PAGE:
Pearls, too, were highly valued. The Mughal emperors preferred round pearls, whereas baroque pearls were popular in Europe at the time. The appreciation for pearls is evidenced by their ubiquity in paintings and sculptures (Bala Krishnan and Sushil Kumar, 2001). Despite their passion for pearls, emperors such as Shah Jahan treasured richly colored emeralds even more. Emeralds from South American deposits, which had been discovered by Europeans in the late 1500s, made their way to India. These were often carved with floral motifs and Islamic inscriptions. Such items were given as gifts by the emperor and the royal court (Lane, 2010).

Painting of Shah Jahan on the Peacock Throne
Figure 8. A painting of Shah Jahan on the Peacock Throne. The painting is attributed to the noted Mughal painter Govardhan, circa 1635.

This all came to an end when the Persian ruler Nadir Shah (r. 1736–1747) sacked Delhi in 1739. Much of the Mughal wealth, including the fabled Peacock Throne (figure 8), was taken to Persia and added to what would become the Crown Jewels of Iran. This was the first of several times the Mughal capital fell and its riches were taken away. With the collapse of the central authority, the declining Mughal Empire splintered into autonomous states and finally dissolved in 1857 (Jaffer, 2013).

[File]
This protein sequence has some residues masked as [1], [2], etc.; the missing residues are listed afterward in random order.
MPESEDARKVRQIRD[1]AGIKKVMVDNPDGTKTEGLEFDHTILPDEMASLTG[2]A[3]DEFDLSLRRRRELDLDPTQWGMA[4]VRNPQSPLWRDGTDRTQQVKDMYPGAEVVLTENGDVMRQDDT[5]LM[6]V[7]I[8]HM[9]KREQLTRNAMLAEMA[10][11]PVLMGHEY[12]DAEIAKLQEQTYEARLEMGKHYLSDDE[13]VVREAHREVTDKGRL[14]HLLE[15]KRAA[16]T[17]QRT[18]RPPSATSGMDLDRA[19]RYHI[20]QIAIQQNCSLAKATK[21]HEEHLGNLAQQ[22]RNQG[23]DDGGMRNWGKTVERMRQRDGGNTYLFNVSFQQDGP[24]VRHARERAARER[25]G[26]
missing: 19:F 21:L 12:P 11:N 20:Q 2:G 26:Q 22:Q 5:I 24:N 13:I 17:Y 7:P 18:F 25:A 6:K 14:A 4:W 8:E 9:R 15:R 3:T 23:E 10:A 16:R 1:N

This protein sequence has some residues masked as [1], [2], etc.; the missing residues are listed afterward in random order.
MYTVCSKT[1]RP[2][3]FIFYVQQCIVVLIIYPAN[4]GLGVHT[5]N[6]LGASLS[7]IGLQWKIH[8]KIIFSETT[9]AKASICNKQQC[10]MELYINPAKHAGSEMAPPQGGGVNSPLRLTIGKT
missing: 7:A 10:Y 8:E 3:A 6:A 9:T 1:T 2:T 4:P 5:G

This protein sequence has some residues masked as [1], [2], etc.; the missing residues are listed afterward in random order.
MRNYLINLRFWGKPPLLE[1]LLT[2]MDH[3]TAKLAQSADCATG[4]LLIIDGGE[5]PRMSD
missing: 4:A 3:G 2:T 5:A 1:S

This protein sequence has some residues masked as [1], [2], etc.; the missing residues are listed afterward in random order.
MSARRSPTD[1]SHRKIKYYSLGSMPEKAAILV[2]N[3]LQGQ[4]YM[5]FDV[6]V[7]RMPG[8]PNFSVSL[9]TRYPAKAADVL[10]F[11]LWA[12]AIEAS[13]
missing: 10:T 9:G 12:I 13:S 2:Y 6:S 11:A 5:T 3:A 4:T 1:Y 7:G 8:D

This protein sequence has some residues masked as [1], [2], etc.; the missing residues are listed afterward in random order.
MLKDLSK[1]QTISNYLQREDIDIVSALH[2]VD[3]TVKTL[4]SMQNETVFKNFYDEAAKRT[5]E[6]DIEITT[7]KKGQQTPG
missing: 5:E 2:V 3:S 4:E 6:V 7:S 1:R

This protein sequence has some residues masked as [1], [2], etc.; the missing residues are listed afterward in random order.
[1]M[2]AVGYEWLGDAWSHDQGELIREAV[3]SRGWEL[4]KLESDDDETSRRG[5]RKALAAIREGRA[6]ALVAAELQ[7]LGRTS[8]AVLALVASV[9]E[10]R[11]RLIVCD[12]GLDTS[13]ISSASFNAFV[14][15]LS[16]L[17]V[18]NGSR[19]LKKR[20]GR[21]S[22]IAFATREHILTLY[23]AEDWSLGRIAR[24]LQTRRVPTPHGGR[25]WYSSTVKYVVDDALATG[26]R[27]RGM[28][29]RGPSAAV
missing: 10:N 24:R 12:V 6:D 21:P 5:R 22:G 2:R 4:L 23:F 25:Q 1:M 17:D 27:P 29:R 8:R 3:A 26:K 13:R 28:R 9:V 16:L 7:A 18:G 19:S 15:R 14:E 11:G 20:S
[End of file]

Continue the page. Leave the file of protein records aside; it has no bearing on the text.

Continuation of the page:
Enameling in the Mughal World. Although enameling dates back to the Egyptians and Sumerians prior to 2500 bce (Sharma and Varadarajan, 2004), it reached new heights under the Mughal rulers. It was during this period that the most outstanding pieces were produced. The first reference to enameling in India was under Akbar’s reign during the sixteenth century, in Mubarak’s account Ain-i-Akbari (1894), which mentions the enameling of “cups, flagons, rings and other articles with gold and silver.” The art of enameling spread throughout India, including among Hindus, beginning in Multan (in modern-day Pakistan) and Lahore, extending from workshop to workshop, circulating to Jaipur and other cities.